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MUSIC Angie Stone's 'Unexpected' turn
by Andrew Davis
2010-01-01

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For three decades, vocalist Angie Stone has been entertaining—surprising audiences, critics, peers and the music industry itself along the way. She's back with a new CD, Unexpected ( recorded with the legendary music label Stax ) . In a candid interview, Stone talked about growing up in the South, battling sarcoidosis and dealing with rumors that she is anti-gay.

Windy City Times: I went to this event [ recently ] called World of Chocolate, and one of the songs the DJ played was a remix of [ your song ] "Wish I Didn't Miss You." Gay men love that song.

Angie Stone: Oh, my God—you don't have to tell me. I did a New Year's Eve party about six or seven years ago at the biggest gay club in New York. I had about 25-30 choir members come out in robes and neon hula hoops, baby. [ Interviewer laughs. ] It was off the chain. The strobe lights were going, and I came out there like the Supremes, baby. The choir came behind me and sang "Wish I Didn't Miss You." It was a blast.

WCT: You and I have something in common—we're originally both [ the South ] and grew up in the church, with gospel music. How did church shape you?

AS: Well, it scared the mess out of me. It taught me to do the best for our people, in general. I felt that, with my upbringing in gospel music and the knowledge I learned, it helped me to deal with the drama that we deal with out in the industry.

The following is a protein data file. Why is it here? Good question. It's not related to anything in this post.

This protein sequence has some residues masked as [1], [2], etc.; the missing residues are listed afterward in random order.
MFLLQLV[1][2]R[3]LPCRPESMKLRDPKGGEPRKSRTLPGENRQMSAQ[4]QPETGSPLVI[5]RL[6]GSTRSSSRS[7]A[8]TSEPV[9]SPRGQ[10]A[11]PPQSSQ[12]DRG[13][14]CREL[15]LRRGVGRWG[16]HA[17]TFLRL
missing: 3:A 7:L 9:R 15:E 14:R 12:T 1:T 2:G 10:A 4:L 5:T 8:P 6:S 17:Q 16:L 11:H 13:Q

WCT: Well, I've been a fan of yours for at least a decade—ever since [ the CD ] Black Diamond, with "Green Grass Vapors" and that cover of "Trouble Man."

AS: Then you must love [ the CD ] Mahogany Soul. [ WCT: Of course. ] I went back and listened to that album about a month ago and I blew my own self away. That record just feels good inside and out. I told my manager the other day that I'm ready to go into the studio again because I'm feeling that Mahogany Soul vibe again. The next record could be a blast from the past that blows you away.

WCT: I've read that some musicians are not comfortable being classified as "neo-soul." Is "neo-soul" a bad word?

AS: I just think it's a generic word for what is really soul music. They feel that people are not really crediting them for what they want people to see them as: soul artists. It's like, "You're a minute from being soul, [ so ] we'll call you neo-soul."

WCT: What's it like working at Stax?

AS: It's interesting, because Stax has this legacy that goes back for decades. So to carry on that legacy is very interesting; you don't want to step out of that perimeter. But, at the same time, you have to be relevant to today's music. It's an interesting marriage.

WCT: Regarding Unexpected—why does the album have that title?

AS: Well, I'm stretching above the rim. My father passed away unexpectedly this year, and that was a shock to me. When I recorded the album, I didn't have a title so I said, "This is so unexpected. So I'm gonna go for broke and do whatever the hell I want to do." I reached out and got Jazze Pha to give me a fast club track we could remix the heck out of—that's "Free"—and I wanted to deliver a message in the music. I did some classic Angie Stone; I reached back for some Evelyn "Champagne" King. I've been in the business a long time, and I wanted people to know that I'm not just a soul/neo-soul artist.

WCT: So if someone wanted to get to know you through your music, this would be the CD to get?

AS: Yes. Live it, love it and explore it.

WCT: I'm especially loving the song "I Ain't Hearin' U."

AS: It has a good feel, a good vibe. I want people to feel good when they hear this record. I wanted people to smile again, like "Wish I Didn't Miss You." Even though [ "Wish" ] covers an intense subject, it makes you feel good when you hear it.

WCT: For a while, you had battled sarcoidosis [ which attacks the upper respiratory system ] ...